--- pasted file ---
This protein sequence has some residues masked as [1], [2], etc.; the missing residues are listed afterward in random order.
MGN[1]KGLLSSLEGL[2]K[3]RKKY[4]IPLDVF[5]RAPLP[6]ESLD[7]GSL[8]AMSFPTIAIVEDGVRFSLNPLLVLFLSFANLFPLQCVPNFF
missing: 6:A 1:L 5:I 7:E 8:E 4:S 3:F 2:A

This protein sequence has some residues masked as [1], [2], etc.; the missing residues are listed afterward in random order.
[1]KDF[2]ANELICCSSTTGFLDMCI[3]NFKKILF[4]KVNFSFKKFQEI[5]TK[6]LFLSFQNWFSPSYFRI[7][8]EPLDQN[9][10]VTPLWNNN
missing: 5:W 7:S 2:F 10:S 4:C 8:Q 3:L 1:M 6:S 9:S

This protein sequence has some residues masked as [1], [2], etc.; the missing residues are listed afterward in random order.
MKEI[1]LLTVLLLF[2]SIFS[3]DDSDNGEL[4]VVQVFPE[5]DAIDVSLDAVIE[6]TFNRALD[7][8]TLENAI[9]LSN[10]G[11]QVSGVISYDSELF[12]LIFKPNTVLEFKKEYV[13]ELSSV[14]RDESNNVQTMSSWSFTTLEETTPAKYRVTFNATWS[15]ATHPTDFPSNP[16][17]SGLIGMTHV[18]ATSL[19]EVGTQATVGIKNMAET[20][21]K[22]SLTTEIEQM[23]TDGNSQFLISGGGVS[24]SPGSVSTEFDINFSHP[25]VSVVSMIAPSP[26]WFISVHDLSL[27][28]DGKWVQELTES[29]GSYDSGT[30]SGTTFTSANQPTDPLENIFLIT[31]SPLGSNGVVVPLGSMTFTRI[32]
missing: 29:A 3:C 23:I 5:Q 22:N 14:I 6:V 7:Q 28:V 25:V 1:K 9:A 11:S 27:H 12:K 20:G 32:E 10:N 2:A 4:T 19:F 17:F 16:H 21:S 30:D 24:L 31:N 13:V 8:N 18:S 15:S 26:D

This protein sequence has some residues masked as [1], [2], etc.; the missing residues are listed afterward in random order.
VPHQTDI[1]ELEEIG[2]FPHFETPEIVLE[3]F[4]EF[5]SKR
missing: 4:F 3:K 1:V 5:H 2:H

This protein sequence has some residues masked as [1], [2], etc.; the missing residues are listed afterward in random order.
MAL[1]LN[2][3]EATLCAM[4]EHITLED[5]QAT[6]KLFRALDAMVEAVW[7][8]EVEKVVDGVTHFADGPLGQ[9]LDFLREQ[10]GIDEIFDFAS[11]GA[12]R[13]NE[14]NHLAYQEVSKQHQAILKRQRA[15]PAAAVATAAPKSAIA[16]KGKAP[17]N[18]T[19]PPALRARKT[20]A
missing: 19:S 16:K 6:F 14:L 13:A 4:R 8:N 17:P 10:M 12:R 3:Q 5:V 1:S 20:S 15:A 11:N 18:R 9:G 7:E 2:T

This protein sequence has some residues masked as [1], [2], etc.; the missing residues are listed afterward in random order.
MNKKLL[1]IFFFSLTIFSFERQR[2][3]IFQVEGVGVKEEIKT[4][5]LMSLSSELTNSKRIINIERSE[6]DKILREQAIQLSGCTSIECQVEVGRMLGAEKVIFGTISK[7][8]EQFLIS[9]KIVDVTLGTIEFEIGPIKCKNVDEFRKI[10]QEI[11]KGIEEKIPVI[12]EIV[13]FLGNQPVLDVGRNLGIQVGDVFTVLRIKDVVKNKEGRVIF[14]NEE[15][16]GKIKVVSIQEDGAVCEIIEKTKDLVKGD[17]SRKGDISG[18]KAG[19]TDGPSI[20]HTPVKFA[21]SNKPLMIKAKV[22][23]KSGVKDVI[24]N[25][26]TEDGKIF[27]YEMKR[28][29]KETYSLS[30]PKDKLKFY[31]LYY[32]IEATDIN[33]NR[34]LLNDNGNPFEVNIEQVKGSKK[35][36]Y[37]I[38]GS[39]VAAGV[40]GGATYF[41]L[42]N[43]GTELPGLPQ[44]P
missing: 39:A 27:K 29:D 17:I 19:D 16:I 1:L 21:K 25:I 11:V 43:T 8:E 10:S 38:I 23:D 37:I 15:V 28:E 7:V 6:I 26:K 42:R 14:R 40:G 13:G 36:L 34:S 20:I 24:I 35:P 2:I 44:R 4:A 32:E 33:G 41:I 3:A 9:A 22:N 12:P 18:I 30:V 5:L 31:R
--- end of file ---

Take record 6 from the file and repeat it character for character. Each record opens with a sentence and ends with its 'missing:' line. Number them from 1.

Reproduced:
This protein sequence has some residues masked as [1], [2], etc.; the missing residues are listed afterward in random order.
MNKKLL[1]IFFFSLTIFSFERQR[2][3]IFQVEGVGVKEEIKT[4][5]LMSLSSELTNSKRIINIERSE[6]DKILREQAIQLSGCTSIECQVEVGRMLGAEKVIFGTISK[7][8]EQFLIS[9]KIVDVTLGTIEFEIGPIKCKNVDEFRKI[10]QEI[11]KGIEEKIPVI[12]EIV[13]FLGNQPVLDVGRNLGIQVGDVFTVLRIKDVVKNKEGRVIF[14]NEE[15][16]GKIKVVSIQEDGAVCEIIEKTKDLVKGD[17]SRKGDISG[18]KAG[19]TDGPSI[20]HTPVKFA[21]SNKPLMIKAKV[22][23]KSGVKDVI[24]N[25][26]TEDGKIF[27]YEMKR[28][29]KETYSLS[30]PKDKLKFY[31]LYY[32]IEATDIN[33]NR[34]LLNDNGNPFEVNIEQVKGSKK[35][36]Y[37]I[38]GS[39]VAAGV[40]GGATYF[41]L[42]N[43]GTELPGLPQ[44]P
missing: 39:A 27:K 29:D 17:I 19:D 16:I 1:L 21:K 25:I 11:V 43:T 8:E 10:S 38:I 23:D 37:I 15:V 28:E 7:V 6:I 26:K 42:R 14:R 40:G 13:G 36:L 34:S 20:I 24:I 35:P 2:I 44:R 4:A 32:E 33:G 41:I 3:A 9:A 22:N 12:P 18:I 30:V 5:L 31:R